How do you rate success in CM? / When were you successful?

A project is successful when the users feel comfortable in their own premises – when productivity increases along with employee motivation. Both the management and the employees should be happy. In my opinion, a workspace is never completely finished – a good project should give workspaces the opportunity to develop and adapt flexibly to the needs of the user. However, we are designers first and foremost and have the creative ambition to create exciting rooms with a high quality perception that also represent our customers to the outside world.

How do you stay up to date with changes in the working world / working environment / change processes? Do you attend further education courses?

In addition to the usual exchange with colleagues, trade media and lectures, I am currently attending a one-year training course as an agile coach with the title „Game Changer“ at The Why Guys in Braunschweig. The term „change“ means the modification of an existing structure – ideally, a Game Changer is already involved in the analysis of the old structure and helps to formulate clear goals and needs. He or she accompanies the change process in a flexible and agile way, presents workshops and supports the development of solution approaches. Experienced coaches help me in my training so that I can develop my own way of working and thinking, as well as honing my communication skills and my understanding of group dynamics.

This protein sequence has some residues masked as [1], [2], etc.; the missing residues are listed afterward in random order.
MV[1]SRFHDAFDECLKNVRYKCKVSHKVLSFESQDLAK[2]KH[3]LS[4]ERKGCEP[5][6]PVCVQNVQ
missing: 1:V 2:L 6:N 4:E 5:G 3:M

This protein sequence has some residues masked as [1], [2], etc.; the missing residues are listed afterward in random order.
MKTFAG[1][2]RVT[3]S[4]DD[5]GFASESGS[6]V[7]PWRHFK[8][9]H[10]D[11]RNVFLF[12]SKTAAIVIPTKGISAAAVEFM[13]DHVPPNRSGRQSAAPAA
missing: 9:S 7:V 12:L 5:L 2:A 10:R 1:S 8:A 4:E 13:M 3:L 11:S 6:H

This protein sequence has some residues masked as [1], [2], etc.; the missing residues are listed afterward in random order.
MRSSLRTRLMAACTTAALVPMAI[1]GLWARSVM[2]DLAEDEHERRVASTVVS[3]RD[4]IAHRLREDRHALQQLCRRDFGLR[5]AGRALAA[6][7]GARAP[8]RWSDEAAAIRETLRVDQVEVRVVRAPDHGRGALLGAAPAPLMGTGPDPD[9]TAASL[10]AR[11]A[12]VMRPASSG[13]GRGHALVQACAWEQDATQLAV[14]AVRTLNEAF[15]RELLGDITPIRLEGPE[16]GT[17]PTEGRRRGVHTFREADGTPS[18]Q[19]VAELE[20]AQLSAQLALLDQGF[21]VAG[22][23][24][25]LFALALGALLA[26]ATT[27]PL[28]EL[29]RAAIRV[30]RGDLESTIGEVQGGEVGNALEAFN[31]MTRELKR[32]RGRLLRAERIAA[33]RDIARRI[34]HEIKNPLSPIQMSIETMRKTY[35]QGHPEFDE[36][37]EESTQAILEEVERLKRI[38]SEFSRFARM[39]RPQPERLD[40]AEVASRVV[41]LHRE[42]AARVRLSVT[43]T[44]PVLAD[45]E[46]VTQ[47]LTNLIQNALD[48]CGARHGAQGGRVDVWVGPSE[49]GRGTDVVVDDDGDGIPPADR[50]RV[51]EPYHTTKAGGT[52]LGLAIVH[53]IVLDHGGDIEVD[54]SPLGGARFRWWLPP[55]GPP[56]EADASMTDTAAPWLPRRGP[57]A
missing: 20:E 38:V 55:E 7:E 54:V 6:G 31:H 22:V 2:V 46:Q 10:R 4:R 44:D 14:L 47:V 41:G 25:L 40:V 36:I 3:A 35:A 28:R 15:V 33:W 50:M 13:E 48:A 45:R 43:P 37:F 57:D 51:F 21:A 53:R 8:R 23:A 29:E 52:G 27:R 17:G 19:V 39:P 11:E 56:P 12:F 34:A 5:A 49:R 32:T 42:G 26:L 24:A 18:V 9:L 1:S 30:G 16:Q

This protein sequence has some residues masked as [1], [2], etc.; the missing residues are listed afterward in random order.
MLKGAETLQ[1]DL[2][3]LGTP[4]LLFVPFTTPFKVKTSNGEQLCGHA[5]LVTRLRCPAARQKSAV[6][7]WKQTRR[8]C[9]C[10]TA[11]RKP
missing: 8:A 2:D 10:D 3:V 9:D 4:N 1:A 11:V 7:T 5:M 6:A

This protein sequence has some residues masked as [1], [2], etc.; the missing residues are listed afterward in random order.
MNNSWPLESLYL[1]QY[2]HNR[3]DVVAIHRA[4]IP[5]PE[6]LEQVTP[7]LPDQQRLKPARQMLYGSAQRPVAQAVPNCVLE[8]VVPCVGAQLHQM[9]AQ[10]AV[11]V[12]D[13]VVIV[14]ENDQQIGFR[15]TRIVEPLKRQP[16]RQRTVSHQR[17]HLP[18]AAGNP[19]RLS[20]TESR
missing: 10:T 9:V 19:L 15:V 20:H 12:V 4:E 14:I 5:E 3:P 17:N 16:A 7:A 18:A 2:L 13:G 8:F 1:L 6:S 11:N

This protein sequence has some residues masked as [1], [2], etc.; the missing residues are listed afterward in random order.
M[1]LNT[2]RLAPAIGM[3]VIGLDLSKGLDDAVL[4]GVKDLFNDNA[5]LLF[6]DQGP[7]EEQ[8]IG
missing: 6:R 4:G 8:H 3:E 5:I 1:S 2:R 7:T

My goal is to be able to identify problems and challenges, to put myself in the shoes of the person or group for whom these tasks need to be solved, to develop innovative approaches using various methods, and to support people and companies in these processes.

What could still evolve in these areas in the coming years and what should (interior) architect firms pay attention to? Finally - what changes would you wish for the future? (concerning CM)

Both our society and our work are constantly adapting. The pandemic has shown us that we need to be able to rethink quickly and change the way we live and work. Flexibility and agility are becoming increasingly important, the boundaries between individual disciplines are becoming more blurred, and digitization has given us almost unrestricted access to information.

Every day we learn something new about the challenges that companies face on the road to change (Open Space, Activity Based Working, Shared Desks, etc.) Forcing change is not constructive in the long run – the important thing is to recognize the potential and the need for change at the right moment – and to not be afraid of it.